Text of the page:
No, that is not a typo. PotashCorp (NYSE:POT) has grown its quarterly dividend from just over $0.03 per share in January 2011 to $0.28 today. You may think it is unsustainable, but consider that it weighs in at a reasonable 37% payout ratio for the midpoint of 2013 earnings guidance. The company is also poised to benefit from recent capital investments and regional growth in fertilizer demand. Surely, competitors will benefit from improving market conditions as well. To determine what sets PotashCorp and its dividend apart from the crowd investors will need to take a deeper look.

The crowd
A quick snapshot of key players in the fertilizer industry shows that PotashCorp maintains the highest dividend yield and payout ratio.


Annual Distribution, Yield

Payout Ratio (TTM)


$1.12, 2.67%


Agrium (NYSE:AGU)

$1.00, 0.87%


Mosaic (NYSE:MOS)

$1.00, 1.63%


CF Industries (NYSE:CF)

$1.20, 0.7%


Source: SEC filings; TTM = trailing 12 months.

These numbers tell us very little about PotashCorp or the industry. After looking into the big three nutrient sources – potassium, phosphorous, and nitrogen – it quickly becomes obvious that not all fertilizer companies are created equally.

PotashCorp is the largest of the 12 major potassium producers with 22 million metric tons of potash capacity. The company's mines boasted 20% of global capacity in 2011, which is expected to grow to 23% by 2016. A targeted reinvestment campaign to improve existing facilities has paid off tremendously as production increased 33% in 2012 to 12 million metric tons – nearly double 2005 capacity. Better yet, PotashCorp expects to produce an additional 5 million metric tons by 2015.

By comparison, Agrium had a mere 2 million metric tons of capacity in 2011. Mosaic, however, embarked on an ambitious $6 billion potash expansion project in 2008 that will increase capacity to 11.6 million metric tons by 2015 and 15 million metric tons by 2021. Both figures remain a distant second to PotashCorp, but the expansion underscores the surging demand for fertilizer products.

Won't all of this expansion push costs up and limit profits for shareholders? Consider that roughly 5 million metric tons of PotashCorp's production growth by 2016 will come from brownfield sites, or mines that are already in operation. Mosaic will see brownfield growth of 3 million metric tons.  

Enhancing capabilities of brownfield sites has several significant advantages of investing in greenfield, or new, mines. According to PotashCorp, a greenfield project in Saskatchewan would cost nearly $3,250 per metric ton, compared to $1,000 or less for a brownfield project.   

Aside from timely and strategic infrastructure investments PotashCorp has also invested in smaller producers in Spain, Israel, Jordan, and Chile. Income from these investments totaled $1.75 billion between 2008 and 2011, with $650 million coming from dividend payments.  

PotashCorp offers an annual phosphate rock capacity of 9.6 million metric tons, far behind Mosaic's 16 million metric tons. CF industries, which has increasingly focused on its nitrogen business, and Agrium add roughly 3 million metric tons of annual capacity to the mix.  

Mosaic may be the leader in terms of volume, but PotashCorp's phosphate diversification is second to none. The company offers products to four segments: liquid fertilizer, solid fertilizer, feed, and industrial. Mosaic serves only the solid fertilizer and feed markets, albeit in much larger quantities. The key takeaway here is that feed and industrial phosphate prices don't encounter the wild seasonal fluctuations of phosphate fertilizer. For example, phosphate fertilizer prices soared to $900 per metric ton in 2008 before dropping 67% to $300 in 2009. Industrial phosphate fell from $700 to $600 on the same basis.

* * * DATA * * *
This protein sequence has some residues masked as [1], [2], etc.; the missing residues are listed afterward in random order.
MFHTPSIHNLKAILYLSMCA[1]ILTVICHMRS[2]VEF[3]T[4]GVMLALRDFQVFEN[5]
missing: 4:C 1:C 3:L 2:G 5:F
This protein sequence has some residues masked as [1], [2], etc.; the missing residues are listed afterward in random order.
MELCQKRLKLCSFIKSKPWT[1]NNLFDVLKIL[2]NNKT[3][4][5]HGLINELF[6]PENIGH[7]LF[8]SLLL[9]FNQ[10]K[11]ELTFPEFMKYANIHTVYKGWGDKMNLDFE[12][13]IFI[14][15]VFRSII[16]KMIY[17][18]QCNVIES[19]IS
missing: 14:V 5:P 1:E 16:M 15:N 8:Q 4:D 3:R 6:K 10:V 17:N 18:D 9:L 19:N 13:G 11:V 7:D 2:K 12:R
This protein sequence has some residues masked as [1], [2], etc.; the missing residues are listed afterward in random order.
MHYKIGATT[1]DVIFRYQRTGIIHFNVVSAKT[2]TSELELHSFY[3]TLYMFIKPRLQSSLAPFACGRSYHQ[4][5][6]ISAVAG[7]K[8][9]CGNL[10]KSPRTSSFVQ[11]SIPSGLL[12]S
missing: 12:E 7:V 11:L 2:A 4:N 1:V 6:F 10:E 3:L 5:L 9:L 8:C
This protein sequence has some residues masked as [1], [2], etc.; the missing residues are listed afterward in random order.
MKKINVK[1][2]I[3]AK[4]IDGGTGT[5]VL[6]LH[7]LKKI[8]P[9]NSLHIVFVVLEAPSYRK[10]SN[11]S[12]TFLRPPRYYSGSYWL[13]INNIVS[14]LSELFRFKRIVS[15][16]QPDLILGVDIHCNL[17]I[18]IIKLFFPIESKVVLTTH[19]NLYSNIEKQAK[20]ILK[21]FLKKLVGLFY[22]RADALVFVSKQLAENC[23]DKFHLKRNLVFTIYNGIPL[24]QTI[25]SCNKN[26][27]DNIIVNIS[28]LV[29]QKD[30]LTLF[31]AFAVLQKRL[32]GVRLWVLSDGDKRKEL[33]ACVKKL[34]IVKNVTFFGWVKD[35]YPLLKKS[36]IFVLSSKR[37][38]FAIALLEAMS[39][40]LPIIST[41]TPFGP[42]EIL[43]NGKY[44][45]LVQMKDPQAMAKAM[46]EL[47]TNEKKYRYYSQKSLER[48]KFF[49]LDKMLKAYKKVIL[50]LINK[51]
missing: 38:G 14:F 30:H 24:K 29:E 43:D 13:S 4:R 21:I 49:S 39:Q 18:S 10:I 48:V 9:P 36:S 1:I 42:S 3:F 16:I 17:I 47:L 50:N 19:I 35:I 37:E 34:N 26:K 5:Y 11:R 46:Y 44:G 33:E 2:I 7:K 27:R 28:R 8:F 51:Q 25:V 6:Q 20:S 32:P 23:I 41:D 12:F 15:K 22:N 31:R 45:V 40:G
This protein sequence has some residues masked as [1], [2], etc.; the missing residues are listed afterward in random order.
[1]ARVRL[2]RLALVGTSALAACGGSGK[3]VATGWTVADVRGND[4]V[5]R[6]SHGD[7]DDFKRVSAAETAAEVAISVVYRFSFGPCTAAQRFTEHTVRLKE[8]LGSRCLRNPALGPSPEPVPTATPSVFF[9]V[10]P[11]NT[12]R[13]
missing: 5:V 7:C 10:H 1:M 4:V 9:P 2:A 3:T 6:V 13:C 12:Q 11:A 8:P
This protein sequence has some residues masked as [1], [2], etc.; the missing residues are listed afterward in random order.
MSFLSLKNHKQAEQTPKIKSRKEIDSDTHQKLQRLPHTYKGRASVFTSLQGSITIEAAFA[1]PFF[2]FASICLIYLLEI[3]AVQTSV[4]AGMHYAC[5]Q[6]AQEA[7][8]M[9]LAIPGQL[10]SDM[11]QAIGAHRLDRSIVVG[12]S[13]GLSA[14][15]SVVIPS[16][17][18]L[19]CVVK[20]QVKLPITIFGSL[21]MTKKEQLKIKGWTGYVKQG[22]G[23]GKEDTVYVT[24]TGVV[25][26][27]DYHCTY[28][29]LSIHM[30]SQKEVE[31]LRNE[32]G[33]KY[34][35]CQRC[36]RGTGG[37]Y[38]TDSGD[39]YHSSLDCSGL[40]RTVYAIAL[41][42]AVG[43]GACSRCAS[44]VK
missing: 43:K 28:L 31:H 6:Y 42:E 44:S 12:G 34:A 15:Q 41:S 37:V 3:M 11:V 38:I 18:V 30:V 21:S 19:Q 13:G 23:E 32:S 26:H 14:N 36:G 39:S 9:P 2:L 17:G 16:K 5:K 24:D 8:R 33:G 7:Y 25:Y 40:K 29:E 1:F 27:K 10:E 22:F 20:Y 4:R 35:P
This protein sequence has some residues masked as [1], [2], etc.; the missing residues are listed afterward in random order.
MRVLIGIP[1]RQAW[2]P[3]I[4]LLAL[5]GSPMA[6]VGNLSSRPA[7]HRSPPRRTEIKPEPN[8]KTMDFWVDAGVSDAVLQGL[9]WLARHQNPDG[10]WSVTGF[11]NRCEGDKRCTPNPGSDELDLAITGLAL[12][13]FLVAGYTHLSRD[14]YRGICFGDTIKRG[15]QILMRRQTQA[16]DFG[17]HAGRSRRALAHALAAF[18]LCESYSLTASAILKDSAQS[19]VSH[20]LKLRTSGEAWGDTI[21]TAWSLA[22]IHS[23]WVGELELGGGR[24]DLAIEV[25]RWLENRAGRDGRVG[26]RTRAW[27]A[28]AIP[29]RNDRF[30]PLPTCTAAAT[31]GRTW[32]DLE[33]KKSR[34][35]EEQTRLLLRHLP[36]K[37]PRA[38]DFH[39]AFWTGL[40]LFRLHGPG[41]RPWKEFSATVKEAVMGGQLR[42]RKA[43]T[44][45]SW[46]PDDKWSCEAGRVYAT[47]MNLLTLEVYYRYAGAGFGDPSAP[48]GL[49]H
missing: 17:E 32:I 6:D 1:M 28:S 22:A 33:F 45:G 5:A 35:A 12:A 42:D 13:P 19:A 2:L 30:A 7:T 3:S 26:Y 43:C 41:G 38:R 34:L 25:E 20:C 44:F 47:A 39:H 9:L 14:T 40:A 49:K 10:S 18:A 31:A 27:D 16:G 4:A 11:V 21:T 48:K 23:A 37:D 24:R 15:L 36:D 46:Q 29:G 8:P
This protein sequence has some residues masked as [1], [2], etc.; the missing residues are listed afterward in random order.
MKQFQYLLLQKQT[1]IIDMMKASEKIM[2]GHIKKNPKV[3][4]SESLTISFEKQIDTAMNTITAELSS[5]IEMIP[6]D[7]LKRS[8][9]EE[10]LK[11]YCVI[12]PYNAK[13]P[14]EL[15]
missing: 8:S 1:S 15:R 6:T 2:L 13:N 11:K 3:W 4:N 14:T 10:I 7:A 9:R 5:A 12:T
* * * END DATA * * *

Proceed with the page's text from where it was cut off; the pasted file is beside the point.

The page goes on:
Demand for nitrogen fertilizers has risen sharply in recent years, but domestic production has been slow to catch up. In 2011, an estimated 54% (10.8 million metric tons) of nitrogen used in the country's heartland was imported. More than 20% of imports can be chalked up to PotashCorp's Trinidad ammonia facilities. In total, the company produced 3.5 million metric tons of ammonia in 2012, which will grow 500,000 metric tons this year.  

Unfortunately for PotashCorp, location is everything in the nitrogen business. A Midwest producer's costs can be as low as $150 per metric ton, while the Trinidad facilities hover closer to $400. Geographic advantages have greatly enhanced the margins of CF Industries' majority-owned subsidiary Terra Nitrogen, which produced nearly 13 million metric tons of nitrogen in 2011. The two companies will continue to lead worldwide nitrogen production for the foreseeable future.  

Realizing the high barriers in transporting nitrogen to farmers in the Midwest, PotashCorp sells 85% of its ammonia to industrial customers – mostly in the Gulf. The rest makes its way through pipelines to customers further inland.

Foolish bottom line
The entire industry has undertaken massive expansion projects in the last decade to respond to the increasing demand for fertilizer products. Perhaps no other company embodies the industry's strategic investment strategy better than PotashCorp, whose $2 billion in investments since 1998 have a cumulative market value of $9.2 billion today.

Source: PotashCorp Corp

Investors should see tremendous growth over the next few years as the company's latest round of investments winds down. A smaller tab for capital expenditures will free up over $1.5 billion in cash flow – before accounting for production increases – by 2015. In my opinion, market demand and lower expenses ensure an improving cash flow and a safe dividend for the foreseeable future. Do you agree with me? Let me know in the comments section below.